There and Back Again… Again: The Hobbit Reread

The Hobbit Reread: Chapter 9, “Barrels Out of Bond”

Welcome back to the chapter-by-chapter reread of The Hobbit. You can find past posts at the reread index, or you can catch up with our previous reread of The Lord of the Rings. As always, the discussion will contain spoilers for everything Tolkien wrote about Middle-earth (that is: The Hobbit, The Lord of the Rings, The Silmarillion, and various posthumous tidbits); if you haven’t read the book before and would like to remain unspoiled, I recommend reading along with Mark Reads first.

This week, we consider Chapter 9, “Barrels Out of Bond,” which I would really, really like to see the Mythbusters tackle.


What Happens

The night after the battle with the spiders, the dwarves are captured by the Wood-elves, but Bilbo escapes by using his ring. He follows them through a strong gate into the Wood-elves’ underground caverns, where the Elvenking tells the dwarves, “After all the disturbance you have made I have a right to know what brings you here.” When they refuse, he imprisons them individually until they “have learned sense and manners.”

Bilbo wanders the palace, lonely and scared, but manages to find out where all the dwarves are being kept—and discovers Thorin, whose presence the Elvenking had not mentioned. Thorin is cheered by the visit and has him tell the others to continue their silence while Bilbo looks for a way out.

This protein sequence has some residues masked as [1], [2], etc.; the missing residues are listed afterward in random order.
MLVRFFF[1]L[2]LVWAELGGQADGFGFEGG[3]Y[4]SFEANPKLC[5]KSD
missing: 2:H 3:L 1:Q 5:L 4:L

Bilbo eventually learns of another way out of the caves, a stream that passes under part of the palace, on which empty barrels are floated back to Lake-town as part of the Wood-elves’ trade. Then the king’s butler and the chief of the guards fall asleep over wine, so that Bilbo is able to steal the guard’s keys. He frees the dwarves and brings them to the cellar. The dwarves reluctantly climb into the barrels and get packed and sealed in by Bilbo. More elves come in to move the barrels; they wake the butler and tell him some of the barrels are too heavy, but the butler is grumpy and doesn’t listen.

Bilbo, having forgotten to make a plan to get himself out, manages to grab the last barrel being thrown down through the trap-doors. He gets thoroughly wet before he is able to climb more or less on top of a barrel. In the night, the barrels come to ground on a bank of the river, where other elves gather them and rope them into a raft to continue to Lake-town. Bilbo has a cold but manages to steal some food and wine and evade pursuit. The next morning he climbs back on to the barrel-raft, which is sent downstream without further inspection: “They had escaped the dungeons of the king and were through the wood, but whether alive or dead still remains to be seen.”